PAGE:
Well, what measure should we use to assess economic strength? Whatever we choose isn’t going to tell us much; it’s only been about a month since the worldwide fast. In that time, we’ve seen the devastation of many economic sectors resulting in record unemployment numbers. And what exactly does “life normalized” mean? What standard do we use for “normal”? However we define our terms, many of the issues affecting the economy and daily living have yet to find resolution. And so we look to the future with hope that God will resolve these issues to the satisfaction of His purposes.
What we see so far after the worldwide fast gives us hope that all of God’s promises will be fulfilled. He will prepare the way for His promised blessings. Indeed, fasting can open the heavens for help. Looking for the ways in which God hears us gives us greater encouragement to look for ways in which we can hear Him. And that will bring us more joy in our journey.
That one part is completely true. They are torturing themselves. Your focus always determines your reality, so when you focus on what you don’t have, your reality becomes one of lack and emptiness. Because each one of us has agency, we choose our focus. And that means we choose our reality. Indeed, these sisters are torturing themselves. Their wanting serves only to amplify the effect.
Of course, that truth doesn’t excuse married Church members from lacking sensitivity. In recent years, I’ve noticed more married Church members displaying more sensitivity. Nevertheless, not every ward is like that. We still have work to do.
In the meantime, it’s productive for all of us to shift our focus towards what Mother’s Day was intended to celebrate. All of us have a mother who bore us and a mother who raised us. For some those two women are one and the same. But either way, we can each answer this question: “How’s your mother?”
Just as focusing on your lack produces a reality of scarcity, focusing on what you have produces the opposite reality — one filled with abundance and plenty. Your life shifts substantially in the improvement direction when you exchange your expectation for appreciation. It’s all starts with an attitude of gratitude.
So many create disappointment by expecting too much. We want, want, want. And very often what we want, however righteous that desire, centers around something we don’t have. Because our focus always determines our reality, focusing on what we don’t have produces a reality of lack. And the more deeply we want, the more deeply felt that lack becomes.
But exchanging your expectation for appreciation creates something amazing. By constantly expressing gratitude, we can shift our focus towards what we do have. And focusing on what we do have creates a reality of abundance. The more deeply we appreciate, the more deeply felt gratitude becomes. We can bathe in the joy of feeling richly blessed.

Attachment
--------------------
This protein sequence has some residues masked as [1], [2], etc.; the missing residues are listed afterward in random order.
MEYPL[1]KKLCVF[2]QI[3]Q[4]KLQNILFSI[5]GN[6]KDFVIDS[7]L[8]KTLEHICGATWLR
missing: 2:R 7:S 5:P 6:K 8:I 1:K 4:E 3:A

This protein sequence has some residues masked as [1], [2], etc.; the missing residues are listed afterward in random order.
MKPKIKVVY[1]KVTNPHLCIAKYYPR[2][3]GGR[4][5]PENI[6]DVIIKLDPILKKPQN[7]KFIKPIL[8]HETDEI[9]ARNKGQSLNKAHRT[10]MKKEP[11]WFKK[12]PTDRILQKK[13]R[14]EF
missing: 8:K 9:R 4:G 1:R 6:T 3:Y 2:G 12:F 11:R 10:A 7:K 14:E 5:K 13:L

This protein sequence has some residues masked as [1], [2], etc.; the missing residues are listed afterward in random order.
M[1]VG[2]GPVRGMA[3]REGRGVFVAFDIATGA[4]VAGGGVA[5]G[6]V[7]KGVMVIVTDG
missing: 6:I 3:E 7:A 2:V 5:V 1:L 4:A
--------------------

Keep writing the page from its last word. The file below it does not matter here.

Shift your focus
That feeling is completely legitimate because it results from how we’re constructed. Your focus determines your reality. That principle applies to everything, including Mother’s Day. Focus on what you don’t have, and you’ll take no joy in the celebration because your reality will be so full of emptiness you won’t want to celebrate. On the other hand, if you can focus on the good about the day, then you can have a joyful reality you’ll want to celebrate.
I know that can be challenging. As I said before, not every ward displays sensitivity to singles. It’s hard to stay positive when the dream you don’t have but most desire gets highlighted every week at church. I know what it’s like to get constant reminders of what you lack rubbed in your face every week. I know it’s hard.
I also know what hard means. It doesn’t mean impossible. It just means difficult. And difficult can become easy when you partner with the Lord.
The Lord can guide your focus towards the blessings you have today because your mother sacrificed. When you trade your expectation for appreciation, you open yourself to receive more of the joy life has to offer.
And if your relationship with your mother needs work, you can focus on what you can do to improve that relationship. Even good relationships can be improved, so focusing on doing something in that arena is good advice for all of us. Even if your mother has passed on to the other side, you can still find ways to express appreciation and improve your relationship on your end.
So I ask once more, “How’s your mother?” which is really just another way of asking “How’s your focus this Mother’s Day?” Your focus will always determine your reality. So make the positive choice. When you embrace a positive focus, you’ll receive a positive reality. And that will bring you more joy in your journey.
Howdy! I'm Lance, host of Joy in the Journey Radio. I've been blogging about LDS singles life since 2012, and since 2018 I've been producing a weekly Internet radio show and podcast to help LDS singles have more joy in their journey and bring all Latter-day Saints together. Let's engage a conversation that will increase the faith of LDS singles and bring singles and marrieds together in a true unity of the faith.